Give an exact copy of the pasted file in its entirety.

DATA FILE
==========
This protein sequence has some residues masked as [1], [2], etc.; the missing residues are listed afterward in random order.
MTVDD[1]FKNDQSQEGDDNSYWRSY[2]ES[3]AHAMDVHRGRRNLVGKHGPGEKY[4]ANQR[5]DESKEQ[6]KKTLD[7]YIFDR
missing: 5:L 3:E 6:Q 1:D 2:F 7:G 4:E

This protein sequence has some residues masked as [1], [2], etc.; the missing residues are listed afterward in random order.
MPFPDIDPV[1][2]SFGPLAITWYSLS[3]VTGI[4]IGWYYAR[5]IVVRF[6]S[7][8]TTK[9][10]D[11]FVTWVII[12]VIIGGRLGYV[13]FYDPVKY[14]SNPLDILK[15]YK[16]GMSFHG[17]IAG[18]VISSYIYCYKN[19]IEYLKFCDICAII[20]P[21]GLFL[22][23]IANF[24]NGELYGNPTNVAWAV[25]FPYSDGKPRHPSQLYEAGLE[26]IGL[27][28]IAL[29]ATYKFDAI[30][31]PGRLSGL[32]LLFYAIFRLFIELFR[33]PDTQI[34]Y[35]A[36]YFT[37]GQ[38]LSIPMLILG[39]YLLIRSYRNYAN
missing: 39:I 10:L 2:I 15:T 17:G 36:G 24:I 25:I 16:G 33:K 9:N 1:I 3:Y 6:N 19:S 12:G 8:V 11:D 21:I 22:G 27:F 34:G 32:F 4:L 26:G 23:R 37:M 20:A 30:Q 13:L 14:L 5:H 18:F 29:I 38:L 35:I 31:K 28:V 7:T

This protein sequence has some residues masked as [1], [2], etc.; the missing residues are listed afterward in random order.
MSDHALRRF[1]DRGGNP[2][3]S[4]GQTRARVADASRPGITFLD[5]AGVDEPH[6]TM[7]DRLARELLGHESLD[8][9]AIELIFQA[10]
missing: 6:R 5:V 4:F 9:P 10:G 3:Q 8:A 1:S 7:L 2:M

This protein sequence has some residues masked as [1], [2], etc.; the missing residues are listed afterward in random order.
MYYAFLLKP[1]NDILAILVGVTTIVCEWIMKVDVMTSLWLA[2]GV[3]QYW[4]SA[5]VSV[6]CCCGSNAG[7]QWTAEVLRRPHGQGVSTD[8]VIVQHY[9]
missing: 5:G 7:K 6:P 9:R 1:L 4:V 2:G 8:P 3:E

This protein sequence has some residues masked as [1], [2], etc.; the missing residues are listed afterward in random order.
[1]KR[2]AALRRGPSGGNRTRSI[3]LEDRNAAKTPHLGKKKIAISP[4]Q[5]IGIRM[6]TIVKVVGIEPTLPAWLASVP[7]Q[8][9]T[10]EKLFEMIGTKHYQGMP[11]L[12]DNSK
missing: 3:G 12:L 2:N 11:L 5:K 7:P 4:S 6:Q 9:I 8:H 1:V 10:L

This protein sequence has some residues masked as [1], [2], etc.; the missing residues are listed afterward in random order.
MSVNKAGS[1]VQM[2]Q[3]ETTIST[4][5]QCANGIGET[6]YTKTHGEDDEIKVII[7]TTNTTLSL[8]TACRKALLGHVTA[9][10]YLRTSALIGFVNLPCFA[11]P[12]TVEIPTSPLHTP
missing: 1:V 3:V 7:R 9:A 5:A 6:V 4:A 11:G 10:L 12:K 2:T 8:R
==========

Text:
This protein sequence has some residues masked as [1], [2], etc.; the missing residues are listed afterward in random order.
MTVDD[1]FKNDQSQEGDDNSYWRSY[2]ES[3]AHAMDVHRGRRNLVGKHGPGEKY[4]ANQR[5]DESKEQ[6]KKTLD[7]YIFDR
missing: 5:L 3:E 6:Q 1:D 2:F 7:G 4:E

This protein sequence has some residues masked as [1], [2], etc.; the missing residues are listed afterward in random order.
MPFPDIDPV[1][2]SFGPLAITWYSLS[3]VTGI[4]IGWYYAR[5]IVVRF[6]S[7][8]TTK[9][10]D[11]FVTWVII[12]VIIGGRLGYV[13]FYDPVKY[14]SNPLDILK[15]YK[16]GMSFHG[17]IAG[18]VISSYIYCYKN[19]IEYLKFCDICAII[20]P[21]GLFL[22][23]IANF[24]NGELYGNPTNVAWAV[25]FPYSDGKPRHPSQLYEAGLE[26]IGL[27][28]IAL[29]ATYKFDAI[30][31]PGRLSGL[32]LLFYAIFRLFIELFR[33]PDTQI[34]Y[35]A[36]YFT[37]GQ[38]LSIPMLILG[39]YLLIRSYRNYAN
missing: 39:I 10:L 2:I 15:T 17:G 36:G 24:I 25:I 16:G 33:K 9:N 1:I 3:Y 6:N 19:S 12:G 8:V 11:D 21:I 22:G 27:F 34:G 32:F 4:L 26:G 23:R 37:M 20:A 30:Q 13:L 14:L 5:H 18:F 29:I 38:L 35:I 31:K 28:V 7:T

This protein sequence has some residues masked as [1], [2], etc.; the missing residues are listed afterward in random order.
MSDHALRRF[1]DRGGNP[2][3]S[4]GQTRARVADASRPGITFLD[5]AGVDEPH[6]TM[7]DRLARELLGHESLD[8][9]AIELIFQA[10]
missing: 6:R 5:V 4:F 9:P 10:G 3:Q 8:A 1:S 7:L 2:M

This protein sequence has some residues masked as [1], [2], etc.; the missing residues are listed afterward in random order.
MYYAFLLKP[1]NDILAILVGVTTIVCEWIMKVDVMTSLWLA[2]GV[3]QYW[4]SA[5]VSV[6]CCCGSNAG[7]QWTAEVLRRPHGQGVSTD[8]VIVQHY[9]
missing: 5:G 7:K 6:P 9:R 1:L 4:V 2:G 8:P 3:E

This protein sequence has some residues masked as [1], [2], etc.; the missing residues are listed afterward in random order.
[1]KR[2]AALRRGPSGGNRTRSI[3]LEDRNAAKTPHLGKKKIAISP[4]Q[5]IGIRM[6]TIVKVVGIEPTLPAWLASVP[7]Q[8][9]T[10]EKLFEMIGTKHYQGMP[11]L[12]DNSK
missing: 3:G 12:L 2:N 11:L 5:K 7:P 4:S 6:Q 9:I 8:H 1:V 10:L

This protein sequence has some residues masked as [1], [2], etc.; the missing residues are listed afterward in random order.
MSVNKAGS[1]VQM[2]Q[3]ETTIST[4][5]QCANGIGET[6]YTKTHGEDDEIKVII[7]TTNTTLSL[8]TACRKALLGHVTA[9][10]YLRTSALIGFVNLPCFA[11]P[12]TVEIPTSPLHTP
missing: 1:V 3:V 7:R 9:A 5:A 6:V 4:A 11:G 10:L 12:K 2:T 8:R